“We are keeping to our core business: managing large vehicle fleets”, says Tex Gunning, CEO of LeasePlan Corporation. “We’ve been doing that for 50 years, and very successfully too. And we are going to do it even better and be more competitively than before.”
Approached to see if he would be interested in running LeasePlan, Tex Gunning (1950, Dutch) went online to investigate both the company and what was happening in the industry, “and my wife looked at her computer and said, ‘wow, wow, this industry is just changing so dramatically’. And that made it very interesting,” he says. Since his appointment in September 2016, we had been chasing Tex Gunning for an interview. Eight months later he finally welcomes us into his office in Almere, the Netherlands.
The first clues to the transformation taking place at LeasePlan Corporation are already evident. For the first quarter of this year, the leasing and fleet management giant reported a 6% increase in its fleet size – LeasePlan manages 1.7 million vehicles in more than 30 countries; and a 5% rise in its underlying gross profit compared to the same period in 2016.
What were your first impressions of LeasePlan when you arrived in September last year?
Tex Gunning: “We saw a very good company, but one that was still stuck in a classic operating model; you start in one country, and you are a local company. Then you open in another country and you become a multi-local company; then you launch in another country and you are a multi-multi local company. LeasePlan has a history of being a multi-local organisation, with the great advantage that you are in very close proximity to your customers and you create an enormous entrepreneurial spirit country by country.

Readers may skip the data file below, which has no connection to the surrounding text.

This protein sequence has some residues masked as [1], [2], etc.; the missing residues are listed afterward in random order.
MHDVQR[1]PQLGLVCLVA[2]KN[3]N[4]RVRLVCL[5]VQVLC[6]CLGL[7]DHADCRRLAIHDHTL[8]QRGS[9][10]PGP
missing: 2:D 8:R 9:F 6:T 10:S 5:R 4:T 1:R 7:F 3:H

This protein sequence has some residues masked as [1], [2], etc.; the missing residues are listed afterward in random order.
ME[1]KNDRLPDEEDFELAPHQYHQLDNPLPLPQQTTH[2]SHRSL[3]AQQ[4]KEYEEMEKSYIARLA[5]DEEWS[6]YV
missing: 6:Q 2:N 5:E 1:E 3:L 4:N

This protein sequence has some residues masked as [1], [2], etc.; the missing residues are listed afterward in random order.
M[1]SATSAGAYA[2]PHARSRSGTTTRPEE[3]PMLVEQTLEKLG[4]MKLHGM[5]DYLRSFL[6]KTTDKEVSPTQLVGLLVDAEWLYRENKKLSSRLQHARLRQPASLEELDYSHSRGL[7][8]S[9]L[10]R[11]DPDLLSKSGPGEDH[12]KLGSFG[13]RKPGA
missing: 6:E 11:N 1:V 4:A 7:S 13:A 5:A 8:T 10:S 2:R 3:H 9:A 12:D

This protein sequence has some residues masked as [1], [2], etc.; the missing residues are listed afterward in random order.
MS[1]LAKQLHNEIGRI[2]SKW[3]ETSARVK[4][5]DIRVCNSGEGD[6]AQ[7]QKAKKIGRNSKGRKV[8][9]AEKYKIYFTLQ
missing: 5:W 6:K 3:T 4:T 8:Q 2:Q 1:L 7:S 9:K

But there are limits to that model; you don’t always build best practices in all countries, because there’s no operating model where best practices are being discussed, and no leadership model where best practice is being leveraged in all countries. So, you end up with 32 IT systems, 32 ways of doing pricing, 32 ways of running a business.”
How do you plan to change this?
"My emphasis is to bring the company to its next stage of development as a fully integrated organisation that is even better able to deliver a service to our customers. And this under the new One LeasePlan umbrella. There is no other way but to create that integrated organisation via e.g. one SAP system, one way of purchasing, one set of processes, and create one fully integrated organisation."
What’s your timescale for this integration?
"We have started and within the next two to three years this will be finished."
You have decided not to open the LeasePlan Asia hub in Malaysia after all preparations, does this mean a scaling back of the company’s global ambitions?